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COLUMN

Vinegar For IFC Inspections

Guest Column
Dan Chak

I had taken myself off the ifc-talk mailing list weeks ago, and I’m no longer the treasurer at my fraternity, so I hadn’t had the opportunity to be bothered by the IFC at all lately. Until one recent afternoon, that is.

I was sitting peacefully in my room when someone supposedly from the IFC walked in. “I’m here to do a spot-check,” he said. He was accompanied by my rush chair, so I didn’t call the Campus Police to report an intruder, or knock him out with the shovel I keep under my desk for such situations. From my experience with the IFC, if I had told the spot-checker to leave and remove himself from my room, I would have been suspected of doing something wrong, and then as things go, my entire fraternity would have been penalized for some suspected fault of mine.

So I watched as my unwelcome guest looked through my things, checked under my objects for other objects, and pretty much made a pain out of himself. He then opened my refrigerator (I thought I should be polite and offer him something to eat, but as he had already opened the refrigerator without my permission I figured he’d help himself if he was hungry). As it turns out, I hadn’t been to the supermarket in a while, and all I had were some juices which didn’t interest the spot-checker much. However, I did have a bottle of balsamic vinegar which he seemed to take interest in. He turned it around to check the label. “It’s just vinegar,” he told me. I already knew that, it being my fridge and all.

Then he apologized to me. He seemed rather embarrassed all of a sudden, like someone might be if they were rummaging through all your things while you were out of the room and then you suddenly walked in.

I had an opportunity to think about this for a few hours, and what I’d write regarding the incident. I thought about how I’m 20 years old, how I have proven myself (like the rest of my peers here) to be a smart, responsible, safe person many times in my life, and how that is part of the reason we’re at MIT in the first place. I thought about how I had spent my morning at the Activities Midway telling pre-frosh about the High School Studies Program and how my friends and I all give up our Saturdays to teach high school kids, telling the pre-frosh how fun and rewarding that is for us, telling them to “Come to MIT!,” telling them how great MIT is, and telling them to join ESP and teach kids next year. And I thought about how when I was through with the Midway and the Open House we had for the pre-frosh, I came home to be “spot-checked” like an ex-convict on parole.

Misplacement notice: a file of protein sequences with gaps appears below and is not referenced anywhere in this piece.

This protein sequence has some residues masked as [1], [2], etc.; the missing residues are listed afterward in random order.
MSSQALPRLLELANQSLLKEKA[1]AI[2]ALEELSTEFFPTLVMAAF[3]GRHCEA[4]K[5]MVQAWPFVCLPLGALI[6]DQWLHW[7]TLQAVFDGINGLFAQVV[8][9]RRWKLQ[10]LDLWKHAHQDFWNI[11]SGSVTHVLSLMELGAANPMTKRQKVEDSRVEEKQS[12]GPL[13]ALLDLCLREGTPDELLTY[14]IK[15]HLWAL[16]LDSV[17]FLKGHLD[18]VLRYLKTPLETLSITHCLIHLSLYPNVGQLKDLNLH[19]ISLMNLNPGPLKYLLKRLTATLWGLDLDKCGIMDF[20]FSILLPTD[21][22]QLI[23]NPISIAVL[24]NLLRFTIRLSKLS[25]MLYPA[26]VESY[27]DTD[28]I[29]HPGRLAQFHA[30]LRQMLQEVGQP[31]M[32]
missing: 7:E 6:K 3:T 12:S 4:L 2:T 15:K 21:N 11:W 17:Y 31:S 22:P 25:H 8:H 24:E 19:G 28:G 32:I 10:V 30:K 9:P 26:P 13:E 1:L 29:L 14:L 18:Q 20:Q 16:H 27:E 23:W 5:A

Then I decided I’d write to ifc-talk and complain about the IFC/MIT/fraternity relationship, which is much ridiculed, what with it being a laughable way for MIT to make its dictatorship and fear-mongering seem like self-imposed regulation at the fraternity level. What is with the IFC officers handing down sentences to the IFC “community” saying “It’ll hurt less if it comes from us than from MIT?” Laughable. So why waste my time?

A Cambridge law, stating that you can refuse entry into your house to anyone you desire not to be there, was passed to the mailing lists earlier this year. Well, of course, you can’t really do that if it’s the IFC. You might lose your rush, or get a negative rush-point-token-symbol. You have to always feel like an ex-convict having a parole “spot-checkup.” If that’s the way it’s going to be, if we 20-year-olds need Mommy MIT and Daddy IFC to check up on us and make sure our balsamic vinegar isn’t so old that it might be alcoholic, then so be it.

Next time someone comes to spot-check me, though, whether my Rush Chair is with him or not, he can expect a nice smack upside the head with the shovel I keep under my desk for just such occasions.

Dan Chak is a member of the Class of 2002.